IDF pinpoints failures in preventing Halamish stabbing
After terrorist stabbed to death 3 and wounded a fourth in Halamish massacre, IDF probe identifies failures; takes disciplinary action against guard who failed to report leaving settlement before attack; 15 minutes between alert triggered by electric fence and terrorist being neutralized.
The fault were found both among IDF forces stationed in the area and the civilian security body in Halamish, allowing the terrorist to infiltrate the settlement, despite an alert set off when he climbed over the community's outside security fence.
Disciplinary action has been taken against those who bear responsibility for the faults, most of them relatively junior commands.
A company commander from the Kfir Brigade's Netzah Yehuda battalion, who was responsible for the protection of the settlement and whose company was stationed in an outpost adjacent to Halamish, was reprimanded by the Kfir Brigade commander for failing to comply with operational procedures.
The territorial defense officer in the Binyamin Territorial Brigade (a major), who is in charge of the coordination between civilian and military forces, had an infraction noted in his personal file.
The area patrol commander, who was supposed to act inside the settlement, was court-martialed by the Kfir Brigade commander and sentence to 21 days confinement to base for failing to comply with operational procedures.
The Halamish security coordination (a civilian security person who answers to the Binyamin Territorial Brigade) was reprimanded by the Binyamin Territorial Brigade commander, Col. Yuval Gaz, for failing to report that he had left the settlement before the attack and for failing to comply with operational orders.
The security coordinator's deputy and civilian security guard were removed from their position due to "unprofessional conduct and failing to comply with procedures," while the civilian patrolman who was on duty in Halamish at the time also had the infraction noted in his personal file.
In the wake of the unrest surrounding the Temple Mount in July, the Binyamin Territorial Brigade's commander has decided to declare the area's communities as under significant threat of terrorist infiltration.
But the investigation found the company commander failed to translate that order into significant operational measures on the ground, such as by allocating forces to that end and holding relevant military drills.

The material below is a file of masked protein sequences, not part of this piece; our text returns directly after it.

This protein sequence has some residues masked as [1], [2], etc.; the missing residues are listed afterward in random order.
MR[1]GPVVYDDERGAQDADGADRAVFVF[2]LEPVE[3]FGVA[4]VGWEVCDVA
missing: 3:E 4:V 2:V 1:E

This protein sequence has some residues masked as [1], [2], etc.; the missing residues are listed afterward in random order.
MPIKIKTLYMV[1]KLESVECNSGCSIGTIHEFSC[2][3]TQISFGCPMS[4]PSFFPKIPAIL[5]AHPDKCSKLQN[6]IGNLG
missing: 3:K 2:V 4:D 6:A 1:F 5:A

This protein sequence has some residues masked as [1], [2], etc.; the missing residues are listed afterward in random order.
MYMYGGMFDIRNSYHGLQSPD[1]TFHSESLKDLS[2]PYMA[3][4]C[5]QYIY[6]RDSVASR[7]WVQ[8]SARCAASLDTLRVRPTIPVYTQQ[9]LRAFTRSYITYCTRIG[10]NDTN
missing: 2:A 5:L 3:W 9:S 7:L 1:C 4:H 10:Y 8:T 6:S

An initial investigation into the attack found 15 minutes had passed from the moment the first alert was given when the terrorist touched the settlement's outer fence and until a soldier from the Oketz unit, who lives next door to the Salomon family, neutralized the assailant with one shot—even before military forces arrived at the scene.
While the initial alert did lead the security guard at the community's gate to send a civilian patrolman to that location, the severity of the alert was not properly communicated to the IDF company nor to the patrolman. The latter did not take the alert seriously enough, stayed in his car when he arrived at the dark spot in the fence, and therefore failed to notice the terrorist who was hiding in the bushes.
The deputy security coordinator, who was replacing the security coordinator that evening, was not made aware of the alert.
The company from the Netzah Yehuda battalion failed to conduct a proper patrol of the settlement, something that has been a lesson learned from a big fire in Halamish several months earlier.
It was also found that the decision to fund the planned security component improvements in the community around eight months beforehand was not implemented due to bureaucratic obstacles, even though it was supposed to go into effect between one and two months prior to the attack.
As a result, detectors and cameras were not installed which could have provided a forewarning about the terrorist’s approach.
The investigation’s findings also touched on military intelligence failures and its technological capacity to monitor social media and to warn about a potential terrorist who, as was the case with the Halamish terrorist, post to Facebook their intentions.
“The overall responsibility for the security of the community and the residents in the area belongs to the army,” said Gen. Ronen Manelis.
“As part of the conclusions drawn, we've carried out a series of education seminars for all the heads of security, in addition to strengthening protocols among our forces,” he added before admitting to the shortcomings of the security apparatus.
“We are talking about a string of tactical failures. It turns out that the forces’ conduct in the incident were not typical of the operational norms in the area.”